A five year NWO VIDI grant of about € 800,000 was awarded to Marten Postma on November 2009.

A five year NWO VIDI grant of about € 800,000 was awarded to Marten Postma on November 2009. The personal grant allows Marten Postma -who will be the project leader- to develop innovative lines of research more independently and appoint two researchers (PhD’s) that will be directly involved in the project.  The project entitled “Computational modelling of Cnidarian embryogenesis” is part of the NWO Division interdivisional research within the Beta NWO Domain.


Embryonic development inherently is a complex interplay between gene regulation, morphological changes of cells and tissue, and environmental conditions. In recent time significant progress has been made in identifying transcription factors and signalling pathways that regulate embryogenesis. Additionally, detailed time dependent morphological data on cells and embryo’s are available. One of the major challenges in developmental biology is to integrate all the data into spatiotemporal computational models that realistically describe the dynamics of embryogenesis.

As a primary model organism Nematostella vectensis is used, the genome of this small sea anemone has been sequenced and is similarly complex to the human genome, with many classical developmental genes present. Together with other animals like corals, jellyfish and hydras, Nematostella vectensis belongs to the oldest eumetazoan phyla. Nematostella vectensis possesses bilateral symmetry and is diploblastic with only two distinct germ layers: the endoderm and the ectoderm, from which true tissues are formed. Compared to triploblastic organisms, which form true organs from the additional mesoderm germ layer, there are only relatively few morphological cell types present.  This relatively simple body-plan makes it accessible for building biomechanical models of the developing embryo.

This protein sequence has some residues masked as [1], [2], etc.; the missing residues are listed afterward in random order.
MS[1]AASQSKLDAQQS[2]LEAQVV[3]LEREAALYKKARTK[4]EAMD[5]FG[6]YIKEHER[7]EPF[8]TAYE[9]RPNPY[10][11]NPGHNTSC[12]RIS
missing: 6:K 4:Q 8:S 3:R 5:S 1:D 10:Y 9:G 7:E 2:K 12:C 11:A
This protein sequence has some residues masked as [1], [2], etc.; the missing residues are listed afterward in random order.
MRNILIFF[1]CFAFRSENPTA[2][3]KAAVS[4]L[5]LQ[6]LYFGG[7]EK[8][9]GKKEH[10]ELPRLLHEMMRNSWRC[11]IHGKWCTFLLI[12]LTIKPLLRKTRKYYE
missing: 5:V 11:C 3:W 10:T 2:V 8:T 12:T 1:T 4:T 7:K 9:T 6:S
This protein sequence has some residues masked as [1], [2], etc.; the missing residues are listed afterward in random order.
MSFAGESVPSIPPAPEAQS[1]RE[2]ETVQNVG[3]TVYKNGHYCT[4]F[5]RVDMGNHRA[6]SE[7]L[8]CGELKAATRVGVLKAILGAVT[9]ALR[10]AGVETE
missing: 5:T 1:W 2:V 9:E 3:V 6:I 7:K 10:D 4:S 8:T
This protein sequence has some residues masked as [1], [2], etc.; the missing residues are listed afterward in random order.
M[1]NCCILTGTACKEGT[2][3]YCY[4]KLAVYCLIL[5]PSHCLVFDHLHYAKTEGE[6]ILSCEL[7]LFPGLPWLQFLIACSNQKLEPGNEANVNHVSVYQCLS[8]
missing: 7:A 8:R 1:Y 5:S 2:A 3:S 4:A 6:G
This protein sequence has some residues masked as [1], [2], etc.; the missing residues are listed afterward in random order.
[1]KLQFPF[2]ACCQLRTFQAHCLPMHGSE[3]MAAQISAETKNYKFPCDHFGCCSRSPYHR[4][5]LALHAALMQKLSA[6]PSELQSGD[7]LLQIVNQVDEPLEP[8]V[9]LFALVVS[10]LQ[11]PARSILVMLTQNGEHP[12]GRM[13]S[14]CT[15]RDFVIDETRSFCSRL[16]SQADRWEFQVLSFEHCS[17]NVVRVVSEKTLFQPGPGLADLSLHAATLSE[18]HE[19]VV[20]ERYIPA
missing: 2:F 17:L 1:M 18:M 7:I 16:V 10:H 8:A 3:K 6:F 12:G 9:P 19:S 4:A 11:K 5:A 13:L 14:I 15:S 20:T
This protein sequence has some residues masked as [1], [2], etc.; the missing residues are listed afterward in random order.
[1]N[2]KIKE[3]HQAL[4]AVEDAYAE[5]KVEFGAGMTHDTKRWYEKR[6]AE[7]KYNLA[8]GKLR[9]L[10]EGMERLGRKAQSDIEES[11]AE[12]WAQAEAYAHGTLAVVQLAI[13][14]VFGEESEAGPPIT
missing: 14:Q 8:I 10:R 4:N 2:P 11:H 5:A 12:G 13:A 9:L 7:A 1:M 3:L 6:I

This projects aims to design, test and investigate computational models of embryogenesis, primarily driven by experimental data. We aim to reconstruct the gene regulatory networks that determine body-plan formation during several early developmental stages. Furthermore, we want to get a better understanding on how genes interact with biomechanics. The models will allow us to investigate how multiple mechanisms involved in shaping the embryo leads to robust embryogenesis. By comparing Nematostella vectensis embryogenesis to related organisms the models can give insights into evolutionary aspects of embryogenesis. General applicable techniques will be developed for analyzing experimental data, multi-scale modelling of tissue and cell mechanics, modelling of genetic regulation and signalling, parameter estimation and model analysis.